Best Restaurants in New Orleans

From po’ boys to beignets, New Orleans is one of America’s most unique culinary destinations. Bring your appetite and loosen your belt for a mouthwatering tour of The Big Easy’s top restaurants.
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Café du Monde

Enjoy powdery beignets and a café au lait at Café du Monde. This coffee shop has been a fixture of New Orleans’ French Quarter since 1862 and is open 24 hours a day ... leaving lots of time for seconds.

Chiba

Get your chopsticks ready for a sushi break at Chiba. The Japanese restaurant comes with a New Orleans twist, with dishes like this satsuma-strawberry roll – a yellowtail, mango and jalapeno combo rolled up with scallops, then topped with strawberries and satsuma sauce, made from the citrus native to the Big Easy.

Luke Restaurant

Orleans' Franco-German brasseries of old, with dishes ranging from Jagerschnitzel (breadcrumb-coated pork) to moules et frites (steamed mussels with fries).

Kingfish

If bacon’s your thing, you’ll want to try this bacon-wrapped stuffed jalapeno dish at Kingfish. A newcomer on the French Quarter dining scene, this restaurant-cocktail bar is named after Huey P. Long, the colorful Louisiana governor known as The Kingfish in his day. 

Mother’s Restaurant

This seafood gumbo dish keeps diners flocking to Mother’s Restaurant. Located in New Orleans’ Central Business District, the dining spot has been in business since 1938 and boasts the "world's best baked ham." We’re told they make some pretty good po’ boys, too.

Commander’s Palace

Arguably the most famous restaurant in New Orleans, Commander’s Palace has been in business since 1880. Today this landmark New Orleans dining establishment, which entertained the likes of Mark Twain in its heyday, mixes old-time Creole favorites such as Louisiana Gulf shrimp, with newer fare like Jamaican jerked cabrito empanadas.

Upperline Restaurant

You know you’re in for a treat when the lead chef of a restaurant owns over 1,000 cookbooks. Under the culinary talents of New Orleans native Dave Bridges, Upperline serves up traditional Creole and contemporary cuisine, like this juicy plate of sauteed Gulf fish meunière.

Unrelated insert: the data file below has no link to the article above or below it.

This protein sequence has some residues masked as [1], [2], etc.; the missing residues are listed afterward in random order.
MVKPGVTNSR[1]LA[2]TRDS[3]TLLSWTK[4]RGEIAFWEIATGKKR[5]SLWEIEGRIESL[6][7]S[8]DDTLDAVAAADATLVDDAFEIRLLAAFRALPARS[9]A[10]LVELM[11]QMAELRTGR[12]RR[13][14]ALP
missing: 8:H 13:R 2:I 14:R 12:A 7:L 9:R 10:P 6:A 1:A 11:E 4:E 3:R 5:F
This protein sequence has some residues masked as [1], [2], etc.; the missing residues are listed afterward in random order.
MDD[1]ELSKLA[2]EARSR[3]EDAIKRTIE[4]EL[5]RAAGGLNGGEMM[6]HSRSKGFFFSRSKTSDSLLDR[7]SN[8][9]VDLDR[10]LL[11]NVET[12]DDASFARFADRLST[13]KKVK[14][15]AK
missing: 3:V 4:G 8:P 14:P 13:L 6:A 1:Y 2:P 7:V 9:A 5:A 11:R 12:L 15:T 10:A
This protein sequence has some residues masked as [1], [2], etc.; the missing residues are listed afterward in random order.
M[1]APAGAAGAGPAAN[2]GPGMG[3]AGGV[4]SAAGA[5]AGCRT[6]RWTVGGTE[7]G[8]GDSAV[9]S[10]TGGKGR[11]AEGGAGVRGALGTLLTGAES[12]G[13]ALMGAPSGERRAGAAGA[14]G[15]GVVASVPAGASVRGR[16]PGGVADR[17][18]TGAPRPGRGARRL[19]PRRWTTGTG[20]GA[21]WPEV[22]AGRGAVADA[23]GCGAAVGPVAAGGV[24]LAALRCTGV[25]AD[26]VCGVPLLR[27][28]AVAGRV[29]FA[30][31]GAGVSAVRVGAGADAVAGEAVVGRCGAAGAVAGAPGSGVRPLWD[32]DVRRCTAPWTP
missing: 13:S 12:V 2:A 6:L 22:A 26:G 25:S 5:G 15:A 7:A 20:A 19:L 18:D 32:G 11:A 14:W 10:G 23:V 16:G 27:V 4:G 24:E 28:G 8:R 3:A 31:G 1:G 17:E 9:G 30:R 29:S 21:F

Dominique's

The chef behind this restaurant has an incredible story to tell: Born on the island of Mauritius, Dominique Macquet grew up with Asian, Creole, African and Indian culinary influences. As a chef, he went on to cook Nelson Mandela’s first meal outside a South African prison. That wide-ranging, and passionate love of, cuisine finds a place at Dominique’s.

Napoleon House

Sink your teeth into this hot muffuletta at Napoleon House. This French Quarter restaurant also serves up traditional New Orleans dishes like gumbo, red beans and rice, and jambalaya. Wash it down with a Pimm’s Cup, heralded by these guys as “the perfect beverage to complete your experience at the Napoleon House.”

Cafe Degas

No, it’s not Miami. You’re looking at the long-running and “most Gallic” French bistro in New Orleans, according to its owners, whom we have every reason to believe. Try Café Degas’ famous French onion soup (topped with croutons and melted Swiss), jumbo lump crab meat and so much more.

Galatoire’s

Back in 1896 an immigrant named Jean Galatoire left a village near Pau, France, and settled in New Orleans. He went on to purchase Victor’s Restaurant on Canal Street, rename it … and the rest is history. Heralded by the James Beard Foundation as an "outstanding restaurant," Galatoire’s serves up dishes like this mouthwatering pompano fish with crabmeat.

Acme Oyster House

Another historic (and must-try) restaurant in New Orleans is Acme Oyster House. Since opening its doors in 1910, this French Quarter spot has gone on to become the Big Easy’s most famous oyster house. Pull up a seat and enjoy dishes like raw oysters, naturally, and this succulent plate of seafood etouffee.

Superior Seafood & Oyster Bar

It’s not just the menu that draws diners to Superior Seafood and Oyster Bar, it’s the views. Kick back courtesy of patio seating, and enjoy a front-row view of the St. Charles Avenue streetcar in historic Uptown New Orleans, just beyond. And the menu? With Louisiana seafood and Creole dishes, chances are you’ll like them, too.

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